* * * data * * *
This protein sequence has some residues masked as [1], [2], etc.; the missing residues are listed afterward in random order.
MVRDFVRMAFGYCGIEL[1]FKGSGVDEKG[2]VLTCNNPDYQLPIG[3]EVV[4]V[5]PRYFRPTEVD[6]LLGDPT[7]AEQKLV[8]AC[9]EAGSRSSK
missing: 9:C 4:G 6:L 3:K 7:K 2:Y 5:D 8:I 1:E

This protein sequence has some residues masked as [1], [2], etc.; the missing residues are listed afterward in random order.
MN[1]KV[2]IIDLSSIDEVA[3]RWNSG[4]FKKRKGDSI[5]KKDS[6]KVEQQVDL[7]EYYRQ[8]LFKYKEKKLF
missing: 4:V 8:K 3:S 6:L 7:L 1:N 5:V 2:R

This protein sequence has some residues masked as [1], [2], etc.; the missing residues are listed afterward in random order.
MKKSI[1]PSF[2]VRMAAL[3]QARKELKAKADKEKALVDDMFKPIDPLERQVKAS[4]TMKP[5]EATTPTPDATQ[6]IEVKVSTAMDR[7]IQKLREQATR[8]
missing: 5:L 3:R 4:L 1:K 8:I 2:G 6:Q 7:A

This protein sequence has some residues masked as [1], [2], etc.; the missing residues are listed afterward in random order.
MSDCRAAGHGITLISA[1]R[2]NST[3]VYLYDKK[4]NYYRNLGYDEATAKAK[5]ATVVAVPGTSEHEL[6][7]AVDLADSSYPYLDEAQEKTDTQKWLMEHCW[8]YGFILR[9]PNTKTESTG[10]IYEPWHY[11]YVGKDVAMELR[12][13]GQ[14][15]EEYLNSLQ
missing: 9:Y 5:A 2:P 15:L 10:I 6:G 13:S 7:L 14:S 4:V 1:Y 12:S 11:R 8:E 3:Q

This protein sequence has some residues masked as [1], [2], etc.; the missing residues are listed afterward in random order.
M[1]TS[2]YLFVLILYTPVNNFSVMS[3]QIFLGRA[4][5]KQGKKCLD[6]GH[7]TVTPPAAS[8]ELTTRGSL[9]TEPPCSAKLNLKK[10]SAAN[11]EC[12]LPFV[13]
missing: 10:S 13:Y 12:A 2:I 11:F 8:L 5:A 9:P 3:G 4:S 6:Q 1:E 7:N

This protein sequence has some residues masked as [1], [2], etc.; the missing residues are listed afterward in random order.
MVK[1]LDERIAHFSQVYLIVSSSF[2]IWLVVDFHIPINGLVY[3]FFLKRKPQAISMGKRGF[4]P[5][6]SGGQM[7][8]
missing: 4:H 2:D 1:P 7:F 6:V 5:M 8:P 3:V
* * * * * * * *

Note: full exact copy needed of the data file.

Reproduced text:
This protein sequence has some residues masked as [1], [2], etc.; the missing residues are listed afterward in random order.
MVRDFVRMAFGYCGIEL[1]FKGSGVDEKG[2]VLTCNNPDYQLPIG[3]EVV[4]V[5]PRYFRPTEVD[6]LLGDPT[7]AEQKLV[8]AC[9]EAGSRSSK
missing: 9:C 4:G 6:L 3:K 7:K 2:Y 5:D 8:I 1:E

This protein sequence has some residues masked as [1], [2], etc.; the missing residues are listed afterward in random order.
MN[1]KV[2]IIDLSSIDEVA[3]RWNSG[4]FKKRKGDSI[5]KKDS[6]KVEQQVDL[7]EYYRQ[8]LFKYKEKKLF
missing: 4:V 8:K 3:S 6:L 7:L 1:N 5:V 2:R

This protein sequence has some residues masked as [1], [2], etc.; the missing residues are listed afterward in random order.
MKKSI[1]PSF[2]VRMAAL[3]QARKELKAKADKEKALVDDMFKPIDPLERQVKAS[4]TMKP[5]EATTPTPDATQ[6]IEVKVSTAMDR[7]IQKLREQATR[8]
missing: 5:L 3:R 4:L 1:K 8:I 2:G 6:Q 7:A

This protein sequence has some residues masked as [1], [2], etc.; the missing residues are listed afterward in random order.
MSDCRAAGHGITLISA[1]R[2]NST[3]VYLYDKK[4]NYYRNLGYDEATAKAK[5]ATVVAVPGTSEHEL[6][7]AVDLADSSYPYLDEAQEKTDTQKWLMEHCW[8]YGFILR[9]PNTKTESTG[10]IYEPWHY[11]YVGKDVAMELR[12][13]GQ[14][15]EEYLNSLQ
missing: 9:Y 5:A 2:P 15:L 10:I 6:G 13:S 7:L 14:S 4:V 1:Y 12:S 11:R 8:E 3:Q

This protein sequence has some residues masked as [1], [2], etc.; the missing residues are listed afterward in random order.
M[1]TS[2]YLFVLILYTPVNNFSVMS[3]QIFLGRA[4][5]KQGKKCLD[6]GH[7]TVTPPAAS[8]ELTTRGSL[9]TEPPCSAKLNLKK[10]SAAN[11]EC[12]LPFV[13]
missing: 10:S 13:Y 12:A 2:I 11:F 8:L 5:A 9:P 3:G 4:S 6:Q 1:E 7:N

This protein sequence has some residues masked as [1], [2], etc.; the missing residues are listed afterward in random order.
MVK[1]LDERIAHFSQVYLIVSSSF[2]IWLVVDFHIPINGLVY[3]FFLKRKPQAISMGKRGF[4]P[5][6]SGGQM[7][8]
missing: 4:H 2:D 1:P 7:F 6:V 5:M 8:P 3:V